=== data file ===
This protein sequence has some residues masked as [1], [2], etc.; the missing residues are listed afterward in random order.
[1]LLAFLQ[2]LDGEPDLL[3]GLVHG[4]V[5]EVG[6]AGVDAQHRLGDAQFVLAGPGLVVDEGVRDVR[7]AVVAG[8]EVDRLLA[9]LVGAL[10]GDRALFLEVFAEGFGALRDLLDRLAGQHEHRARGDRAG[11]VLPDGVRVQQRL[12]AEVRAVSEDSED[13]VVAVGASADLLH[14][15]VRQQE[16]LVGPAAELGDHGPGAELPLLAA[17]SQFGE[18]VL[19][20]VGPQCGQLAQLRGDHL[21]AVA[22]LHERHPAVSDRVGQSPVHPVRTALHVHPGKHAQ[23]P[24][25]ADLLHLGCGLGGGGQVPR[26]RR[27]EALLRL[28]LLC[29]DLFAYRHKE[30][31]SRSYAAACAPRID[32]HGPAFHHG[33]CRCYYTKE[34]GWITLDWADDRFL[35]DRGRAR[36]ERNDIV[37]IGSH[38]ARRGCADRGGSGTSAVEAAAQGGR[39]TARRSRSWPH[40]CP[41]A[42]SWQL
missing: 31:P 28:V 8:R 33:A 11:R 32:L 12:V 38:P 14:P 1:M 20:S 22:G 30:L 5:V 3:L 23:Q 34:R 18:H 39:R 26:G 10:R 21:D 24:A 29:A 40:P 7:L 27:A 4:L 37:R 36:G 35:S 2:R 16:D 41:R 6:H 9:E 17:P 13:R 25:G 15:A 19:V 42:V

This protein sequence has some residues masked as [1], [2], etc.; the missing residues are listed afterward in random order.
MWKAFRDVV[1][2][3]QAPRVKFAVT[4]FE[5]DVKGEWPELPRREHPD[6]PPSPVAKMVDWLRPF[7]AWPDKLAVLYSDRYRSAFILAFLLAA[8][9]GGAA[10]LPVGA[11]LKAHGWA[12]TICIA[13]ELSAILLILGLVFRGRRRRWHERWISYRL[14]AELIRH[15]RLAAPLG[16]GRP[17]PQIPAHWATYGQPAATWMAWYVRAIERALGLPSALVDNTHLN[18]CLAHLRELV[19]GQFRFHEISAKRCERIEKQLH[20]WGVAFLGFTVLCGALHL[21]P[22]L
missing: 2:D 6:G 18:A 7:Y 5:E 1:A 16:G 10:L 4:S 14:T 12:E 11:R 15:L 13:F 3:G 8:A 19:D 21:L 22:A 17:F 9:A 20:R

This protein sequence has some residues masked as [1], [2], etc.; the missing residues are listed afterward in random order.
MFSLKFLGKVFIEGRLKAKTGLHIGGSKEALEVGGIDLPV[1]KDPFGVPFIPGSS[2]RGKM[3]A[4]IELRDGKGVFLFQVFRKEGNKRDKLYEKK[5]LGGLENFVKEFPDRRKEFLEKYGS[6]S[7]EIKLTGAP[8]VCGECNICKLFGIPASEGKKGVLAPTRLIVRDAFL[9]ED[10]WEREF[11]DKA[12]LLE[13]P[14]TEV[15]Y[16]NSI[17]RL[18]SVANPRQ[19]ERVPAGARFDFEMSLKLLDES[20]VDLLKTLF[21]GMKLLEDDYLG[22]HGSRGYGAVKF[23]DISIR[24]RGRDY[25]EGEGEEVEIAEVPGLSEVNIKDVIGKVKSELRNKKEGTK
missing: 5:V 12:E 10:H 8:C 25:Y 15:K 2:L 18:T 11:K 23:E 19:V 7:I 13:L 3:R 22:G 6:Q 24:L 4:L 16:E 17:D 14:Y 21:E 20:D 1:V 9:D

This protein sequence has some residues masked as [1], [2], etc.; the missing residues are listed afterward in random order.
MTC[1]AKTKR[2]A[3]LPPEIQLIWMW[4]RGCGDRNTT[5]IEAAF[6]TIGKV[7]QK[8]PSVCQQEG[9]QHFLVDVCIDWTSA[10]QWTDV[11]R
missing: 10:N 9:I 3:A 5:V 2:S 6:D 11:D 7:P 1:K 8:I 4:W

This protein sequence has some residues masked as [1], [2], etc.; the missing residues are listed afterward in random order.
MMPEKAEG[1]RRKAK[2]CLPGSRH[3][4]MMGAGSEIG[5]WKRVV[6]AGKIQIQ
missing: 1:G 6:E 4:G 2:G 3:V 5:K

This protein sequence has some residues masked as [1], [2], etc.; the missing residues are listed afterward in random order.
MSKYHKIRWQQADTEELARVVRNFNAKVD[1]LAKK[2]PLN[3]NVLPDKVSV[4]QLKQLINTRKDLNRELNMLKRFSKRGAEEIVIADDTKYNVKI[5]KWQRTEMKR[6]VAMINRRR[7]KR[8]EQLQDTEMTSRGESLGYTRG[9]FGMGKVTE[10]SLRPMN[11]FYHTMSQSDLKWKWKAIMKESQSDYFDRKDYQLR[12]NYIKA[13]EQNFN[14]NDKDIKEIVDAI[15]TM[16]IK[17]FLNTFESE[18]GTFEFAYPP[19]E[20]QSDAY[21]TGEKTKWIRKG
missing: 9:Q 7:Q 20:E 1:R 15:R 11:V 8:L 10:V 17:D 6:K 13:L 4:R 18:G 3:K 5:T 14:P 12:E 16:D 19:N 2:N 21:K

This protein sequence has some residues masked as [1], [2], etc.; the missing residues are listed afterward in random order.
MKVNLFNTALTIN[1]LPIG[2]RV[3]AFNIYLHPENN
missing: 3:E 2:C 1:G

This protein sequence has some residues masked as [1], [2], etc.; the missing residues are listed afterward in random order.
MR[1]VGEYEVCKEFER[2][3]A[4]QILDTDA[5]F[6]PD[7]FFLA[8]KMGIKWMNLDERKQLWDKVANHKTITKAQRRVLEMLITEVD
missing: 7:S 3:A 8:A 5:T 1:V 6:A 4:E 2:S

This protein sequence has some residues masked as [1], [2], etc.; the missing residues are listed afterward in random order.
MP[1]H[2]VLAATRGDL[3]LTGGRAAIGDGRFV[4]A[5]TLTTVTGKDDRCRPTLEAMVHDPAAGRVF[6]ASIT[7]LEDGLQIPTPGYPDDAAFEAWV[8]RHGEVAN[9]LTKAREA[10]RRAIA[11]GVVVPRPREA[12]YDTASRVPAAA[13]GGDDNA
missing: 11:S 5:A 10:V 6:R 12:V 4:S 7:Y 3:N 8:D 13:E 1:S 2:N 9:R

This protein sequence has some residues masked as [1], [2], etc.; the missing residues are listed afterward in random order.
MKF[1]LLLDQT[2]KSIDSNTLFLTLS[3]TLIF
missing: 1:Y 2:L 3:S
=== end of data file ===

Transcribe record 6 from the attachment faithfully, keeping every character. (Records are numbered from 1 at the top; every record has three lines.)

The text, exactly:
This protein sequence has some residues masked as [1], [2], etc.; the missing residues are listed afterward in random order.
MSKYHKIRWQQADTEELARVVRNFNAKVD[1]LAKK[2]PLN[3]NVLPDKVSV[4]QLKQLINTRKDLNRELNMLKRFSKRGAEEIVIADDTKYNVKI[5]KWQRTEMKR[6]VAMINRRR[7]KR[8]EQLQDTEMTSRGESLGYTRG[9]FGMGKVTE[10]SLRPMN[11]FYHTMSQSDLKWKWKAIMKESQSDYFDRKDYQLR[12]NYIKA[13]EQNFN[14]NDKDIKEIVDAI[15]TM[16]IK[17]FLNTFESE[18]GTFEFAYPP[19]E[20]QSDAY[21]TGEKTKWIRKG
missing: 9:Q 7:Q 20:E 1:R 15:R 11:V 8:L 10:V 17:D 6:K 13:L 4:R 18:G 3:K 5:T 14:P 12:E 16:D 19:N 2:N 21:K